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Effect of Dietary Protein Source on Phosphaturia, PTH and FGF23 in Patients With CKD 3 and 4

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ClinicalTrials.gov Identifier: NCT00764816
Recruitment Status : Completed
First Posted : October 2, 2008
Last Update Posted : June 23, 2011
Sponsor:
Information provided by:
Indiana University

Tracking Information
First Submitted Date  ICMJE October 1, 2008
First Posted Date  ICMJE October 2, 2008
Last Update Posted Date June 23, 2011
Study Start Date  ICMJE October 2008
Actual Primary Completion Date February 2011   (Final data collection date for primary outcome measure)
Current Primary Outcome Measures  ICMJE
 (submitted: October 1, 2008)
To determine if the dietary protein source affects fasting serum and urinary phosphorus excretion in patients with CKD stages 3 and 4. [ Time Frame: 6 months after baseline ]
Original Primary Outcome Measures  ICMJE Same as current
Change History Complete list of historical versions of study NCT00764816 on ClinicalTrials.gov Archive Site
Current Secondary Outcome Measures  ICMJE
 (submitted: October 1, 2008)
  • To determine if the protein source affects post prandial changes in serum and urinary phosphorus in patients with CKD stages 3 and 4. [ Time Frame: 6 months from baseline ]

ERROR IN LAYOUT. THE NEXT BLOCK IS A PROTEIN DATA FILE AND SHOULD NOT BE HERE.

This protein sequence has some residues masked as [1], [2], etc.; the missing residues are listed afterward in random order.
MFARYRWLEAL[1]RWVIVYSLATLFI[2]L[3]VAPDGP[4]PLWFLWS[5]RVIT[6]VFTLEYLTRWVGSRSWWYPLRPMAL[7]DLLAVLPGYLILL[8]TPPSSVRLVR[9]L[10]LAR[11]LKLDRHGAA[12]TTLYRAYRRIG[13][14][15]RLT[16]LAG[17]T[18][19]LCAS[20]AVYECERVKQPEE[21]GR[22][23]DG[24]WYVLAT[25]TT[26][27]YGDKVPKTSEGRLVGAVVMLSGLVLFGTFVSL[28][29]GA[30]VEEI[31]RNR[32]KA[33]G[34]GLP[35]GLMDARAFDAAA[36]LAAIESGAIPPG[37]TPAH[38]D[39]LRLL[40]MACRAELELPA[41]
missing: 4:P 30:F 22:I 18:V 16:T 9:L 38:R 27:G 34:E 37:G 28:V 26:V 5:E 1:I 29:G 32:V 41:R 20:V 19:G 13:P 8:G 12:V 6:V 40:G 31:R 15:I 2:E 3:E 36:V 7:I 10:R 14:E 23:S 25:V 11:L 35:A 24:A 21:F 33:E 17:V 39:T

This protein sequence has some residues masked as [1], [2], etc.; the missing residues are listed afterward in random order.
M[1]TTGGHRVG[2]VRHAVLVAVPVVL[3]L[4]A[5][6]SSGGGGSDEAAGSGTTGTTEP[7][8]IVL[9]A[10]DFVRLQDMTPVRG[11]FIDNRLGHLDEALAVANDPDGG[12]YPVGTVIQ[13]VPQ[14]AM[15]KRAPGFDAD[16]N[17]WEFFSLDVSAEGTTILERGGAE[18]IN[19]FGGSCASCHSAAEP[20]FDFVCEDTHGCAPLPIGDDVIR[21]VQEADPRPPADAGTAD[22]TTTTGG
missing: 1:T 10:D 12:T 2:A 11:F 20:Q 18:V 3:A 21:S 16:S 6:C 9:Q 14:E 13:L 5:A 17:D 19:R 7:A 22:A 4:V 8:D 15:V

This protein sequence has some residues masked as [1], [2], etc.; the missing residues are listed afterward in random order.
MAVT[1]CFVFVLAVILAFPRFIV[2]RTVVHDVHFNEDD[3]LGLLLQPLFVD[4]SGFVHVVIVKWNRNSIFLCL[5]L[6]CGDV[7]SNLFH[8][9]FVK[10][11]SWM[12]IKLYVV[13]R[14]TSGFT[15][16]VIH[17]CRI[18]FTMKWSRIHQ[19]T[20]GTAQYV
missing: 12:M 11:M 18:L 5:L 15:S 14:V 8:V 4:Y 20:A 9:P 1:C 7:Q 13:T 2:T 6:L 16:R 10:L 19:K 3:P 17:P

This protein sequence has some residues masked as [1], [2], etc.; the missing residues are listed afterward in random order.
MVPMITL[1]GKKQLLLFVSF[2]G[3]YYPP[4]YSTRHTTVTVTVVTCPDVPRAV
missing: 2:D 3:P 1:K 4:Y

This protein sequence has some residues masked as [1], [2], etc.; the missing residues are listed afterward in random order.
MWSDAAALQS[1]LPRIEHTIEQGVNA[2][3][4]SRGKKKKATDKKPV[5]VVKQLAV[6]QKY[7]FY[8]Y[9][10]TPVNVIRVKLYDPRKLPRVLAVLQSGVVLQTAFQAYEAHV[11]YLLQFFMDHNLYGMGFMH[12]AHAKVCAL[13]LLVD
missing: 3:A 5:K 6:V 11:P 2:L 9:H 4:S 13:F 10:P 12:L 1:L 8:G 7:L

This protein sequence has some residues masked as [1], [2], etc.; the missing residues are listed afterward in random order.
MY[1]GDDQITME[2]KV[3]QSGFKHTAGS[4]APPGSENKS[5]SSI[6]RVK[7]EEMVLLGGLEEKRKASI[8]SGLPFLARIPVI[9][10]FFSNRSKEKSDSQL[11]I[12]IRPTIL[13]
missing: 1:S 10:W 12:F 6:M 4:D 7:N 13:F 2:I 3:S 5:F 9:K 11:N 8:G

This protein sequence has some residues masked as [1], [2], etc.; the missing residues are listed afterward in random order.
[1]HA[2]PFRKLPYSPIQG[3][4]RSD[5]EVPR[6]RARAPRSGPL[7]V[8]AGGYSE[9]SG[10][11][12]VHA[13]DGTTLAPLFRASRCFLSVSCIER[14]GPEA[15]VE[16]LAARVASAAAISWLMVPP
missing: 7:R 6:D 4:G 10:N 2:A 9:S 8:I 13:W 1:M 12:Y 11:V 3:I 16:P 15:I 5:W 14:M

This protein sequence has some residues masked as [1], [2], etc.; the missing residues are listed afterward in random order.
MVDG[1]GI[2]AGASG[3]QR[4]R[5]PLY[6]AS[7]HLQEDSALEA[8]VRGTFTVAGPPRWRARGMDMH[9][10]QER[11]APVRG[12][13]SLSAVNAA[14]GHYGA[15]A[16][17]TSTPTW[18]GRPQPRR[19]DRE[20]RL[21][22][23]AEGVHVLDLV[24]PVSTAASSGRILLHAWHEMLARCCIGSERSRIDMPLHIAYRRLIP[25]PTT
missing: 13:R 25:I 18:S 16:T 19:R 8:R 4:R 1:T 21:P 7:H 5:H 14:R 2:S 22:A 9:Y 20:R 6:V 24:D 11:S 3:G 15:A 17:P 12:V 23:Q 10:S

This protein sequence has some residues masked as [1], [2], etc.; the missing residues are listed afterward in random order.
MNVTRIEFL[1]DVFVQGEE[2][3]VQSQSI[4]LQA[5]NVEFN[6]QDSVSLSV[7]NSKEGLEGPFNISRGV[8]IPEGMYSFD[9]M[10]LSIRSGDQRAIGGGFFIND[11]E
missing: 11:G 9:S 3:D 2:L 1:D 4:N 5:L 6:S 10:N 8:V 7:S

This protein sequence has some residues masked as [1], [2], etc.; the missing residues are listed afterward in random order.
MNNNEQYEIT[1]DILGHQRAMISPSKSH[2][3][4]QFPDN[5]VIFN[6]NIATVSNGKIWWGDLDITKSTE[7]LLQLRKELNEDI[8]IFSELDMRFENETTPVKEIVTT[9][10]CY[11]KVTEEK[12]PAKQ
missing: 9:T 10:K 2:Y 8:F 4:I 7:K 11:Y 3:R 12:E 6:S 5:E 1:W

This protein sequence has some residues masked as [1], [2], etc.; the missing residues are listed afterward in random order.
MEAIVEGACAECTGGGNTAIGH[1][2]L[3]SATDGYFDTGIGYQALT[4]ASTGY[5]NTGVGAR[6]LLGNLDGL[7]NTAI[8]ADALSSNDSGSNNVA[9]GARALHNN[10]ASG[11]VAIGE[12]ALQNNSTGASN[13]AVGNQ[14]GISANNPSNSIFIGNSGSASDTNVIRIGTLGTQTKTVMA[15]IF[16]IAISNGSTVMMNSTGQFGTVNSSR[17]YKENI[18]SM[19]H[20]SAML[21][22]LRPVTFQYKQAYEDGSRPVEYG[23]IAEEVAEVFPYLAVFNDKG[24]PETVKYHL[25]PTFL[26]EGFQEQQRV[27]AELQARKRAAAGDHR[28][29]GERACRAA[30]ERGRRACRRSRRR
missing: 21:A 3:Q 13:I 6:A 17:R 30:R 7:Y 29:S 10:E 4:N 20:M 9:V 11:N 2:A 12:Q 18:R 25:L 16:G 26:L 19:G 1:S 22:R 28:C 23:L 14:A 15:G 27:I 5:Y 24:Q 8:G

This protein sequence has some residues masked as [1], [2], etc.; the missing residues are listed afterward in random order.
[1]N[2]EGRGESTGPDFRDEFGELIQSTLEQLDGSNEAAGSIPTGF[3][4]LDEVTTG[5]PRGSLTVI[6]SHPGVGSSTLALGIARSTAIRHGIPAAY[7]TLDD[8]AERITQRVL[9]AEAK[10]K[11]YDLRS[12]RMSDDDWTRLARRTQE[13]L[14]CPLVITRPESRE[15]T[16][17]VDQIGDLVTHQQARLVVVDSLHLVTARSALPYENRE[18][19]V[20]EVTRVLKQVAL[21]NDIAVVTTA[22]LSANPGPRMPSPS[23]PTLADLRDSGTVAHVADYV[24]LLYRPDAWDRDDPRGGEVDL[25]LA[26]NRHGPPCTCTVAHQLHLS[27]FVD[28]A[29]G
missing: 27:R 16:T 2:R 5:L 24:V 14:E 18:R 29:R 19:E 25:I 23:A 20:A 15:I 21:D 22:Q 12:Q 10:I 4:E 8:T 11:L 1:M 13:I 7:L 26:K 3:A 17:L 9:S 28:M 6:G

• To determine if changes in plasma FGF23 and PTH correlate with urinary phosphorus excretion in response to different protein sources in patients with CKD stages 3 and 4. [ Time Frame: 6 months from baseline ]
Original Secondary Outcome Measures  ICMJE Same as current
Current Other Pre-specified Outcome Measures Not Provided
Original Other Pre-specified Outcome Measures Not Provided
 
Descriptive Information
Brief Title  ICMJE Effect of Dietary Protein Source on Phosphaturia, PTH and FGF23 in Patients With CKD 3 and 4
Official Title  ICMJE Effect of Dietary Protein Source on Phosphaturia, PTH and FGF23 in Patients With CKD 3 and 4
Brief Summary Phosphorus is a substance in the blood that comes from food and is normally cleared from the body by the kidneys. In patients with kidney disease, excess phosphorus may build up in the body as you eat. This leads to problems with bones and blood vessels over time. In this study, we will compare the blood and urine before and after eating one week of a diet with a protein from plants (soy and grains) and before and after another one week of diet with protein from animals (meat and dairy products). The amount of phosphorus that the kidney puts out in the urine, and the changes in blood hormones in response to the diet will be measured at the beginning and end of each week on the two diets.
Detailed Description